Figure 15. Threat Hunting events showing the services disabled by Spook ransomware

 

Threat Hunting

 

To search for the modified “legalnoticecaption” and “legalnoticetext” registry keys:

Type: ("Value Set") AND Registry.Name: ("legalnoticecaption") AND Registry.Data: ("YOUR COMPANY WAS HACKED AND COMPROMISED\!\!\!") AND Registry.Path: ("HKLM\\SOFTWARE\\Microsoft\\Windows\\CurrentVersion\\Policies\\System")
Type: ("Value Set") AND Registry.Name: ("legalnoticetext") AND Registry.Data: ("All your important files have been encrypted\! Your files are safe\! Only modified.\(AES\) No software available on internet can help you. We are the only ones able to decrypt your files. We has DOWNLOADED of your PRIVATE SENSITIVE Data\!\!\!") AND Registry.Path: ("HKLM\\SOFTWARE\\Microsoft\\Windows\\CurrentVersion\\Policies\\System")

 

To search for encrypted files based on added file extensions:

Type: ("File Create") AND Target.File.Ext: ("PUUEQS8AEJ" OR "NMU7PHR3V5")  AND Source.Process.File.Type: (".NET Executable") AND Source.Process.File.Reputation: ("ReputationMalware")

 

To search for the hta version of the ransom note:

Type: ("File Create") AND Target.File.Name: ("RESTORE_FILES_INFO.hta") AND Source.Process.File.Type: (".NET Executable") AND Source.Process.File.Reputation: ("ReputationMalware")

 

To search for the txt version of the ransom note:

Type: ("File Create") AND Target.File.Name: ("RESTORE_FILES_INFO.txt")  AND Source.Process.File.Type: (".NET Executable") AND Source.Process.File.Reputation: ("ReputationMalware")

 

To search for hta version of ransom note opened by mshta:

Type: ("File Read") AND Source.Process.Name: ("mshta.exe") AND Target.File.Name: ("RESTORE_FILES_INFO.hta")

 

To search for PowerShell execution that tries to delete shadow copies:

Behavior: ("Log deletion") AND Type: ("File Delete") AND Source.Process.Name: ("powershell.exe") AND Target.File.Name: ("*.tm2.ps1") AND Source.Process.CommandLine: ("& Get\-WmiObject Win32_Shadowcopy | ForEach\-Object \{ $_Delete\(\); \}") 

 

To search for invoking PowerShell process to execute a malicious script:

Behavior: ("Scripting") AND Type: ("Process Creation") AND Target.Process.Name: ("powershell.exe") AND Target.Process.CommandLine: ("& Get\-WmiObject Win32_Shadowcopy | ForEach\-Object \{ $_Delete\(\); \}") 

 

To search for the list of processes that the ransomware tries to terminate:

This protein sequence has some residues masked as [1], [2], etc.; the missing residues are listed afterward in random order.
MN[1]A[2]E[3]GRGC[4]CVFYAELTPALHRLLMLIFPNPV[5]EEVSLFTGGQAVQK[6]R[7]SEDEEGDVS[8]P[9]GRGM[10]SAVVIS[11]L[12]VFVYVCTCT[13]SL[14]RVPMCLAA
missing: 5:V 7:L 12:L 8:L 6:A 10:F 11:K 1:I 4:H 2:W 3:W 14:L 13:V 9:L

Type: ("Process Creation") AND Target.Process.Name: ("taskkill.exe") AND Target.Process.CommandLine: ("\/IM" , "\/F") AND Source.Process.File.Type: (".NET Executable")

 

To search for services disabled by Spook ransomware:

Behavior: ("Persistence") AND Type: ("Process Creation") AND Target.Process.Name: ("sc.exe") AND Target.Process.CommandLine: ("config","start\= disabled") AND Source.Process.File.Type: (".NET Executable")

 

MITRE ATT&CK

 

TA0005 - Defense Evasion

 

Technique ID

Technique Description

Observed Activity

T1112

Modify Registry

Spook ransomware modifies registry values under the “legalnoticetext” and “legalnoticecaption” registry keys to display ransom notes after reboot

 

Technique ID

Technique Description

Observed Activity

T1562.001

Impair Defenses: Disable or Modify Tools

Spook ransomware uses taskkill.exe to terminate processes on affected endpoints prior to starting the encryption process.

 

T1059 - Execution

 

Technique ID

Technique Description

Observed Activity

T1059.001

Command and Scripting Interpreter: PowerShell

Spook ransomware uses PowerShell commands to delete the volume shadow copies.

 

Technique ID

Technique Description

Observed Activity

T1047

Windows Management Instrumentation

Spook ransomware uses the PowerShell command “Get-WmiObject” to access the WMI service to identify and then delete volume shadow copies

 

TA0040 - Impact

 

Technique ID

Technique Description

Observed Activity

T1486

Data Encrypted for Impact

Spook ransomware encrypts files in the infected system.

 

Technique ID

Technique Description

Observed Activity

T1490

Inhibit System Recovery

Spook ransomware tries to delete the shadow copies by executing the PowerShell script “Get-WmiObject Win32_Shadowcopy | ForEach-Object { $_Delete(); }”

 

Technique ID

Technique Description

Observed Activity

T1489

Service Stop

Spook ransomware disables services to allow the encryption process to more effectively encrypt key files on affected endpoints.

 

IOCs

 

Indicator Description

Indicator

Indicator Type

Associated Tactic

Notes

Spook binary

a63a5de26582af1438c9886cfb15c4baa08cce2e

SHA1 Hash

Impact

Spook ransomware

vhash:215036651511f01e4c21001016 tlsh:T15C1480B41A96816DF3AB47B4903E40CDB620F0E61A75DACE18CC4CDF4A81BF7BA550D6

Spook binary

bfd0ab7eec4b282cc5689a48e8f438d042c9d98f

SHA1 Hash

Impact

Spook ransomware

vhash:215036651511f01e4c21001016 tlsh:T15C1480B41A96816DF3AB47B4903E40CDB620F0E61A75DACE18CC4CDF4A81BF7BA550D6

Spook binary

e2b098d36e51d2b7405fadbd578cf9774433f85a

SHA1 Hash

Impact

Spook ransomware

Spook binary

7f58174891abc9b764d5cdd010078f107c1febb5

SHA1 Hash

Impact

Spook ransomware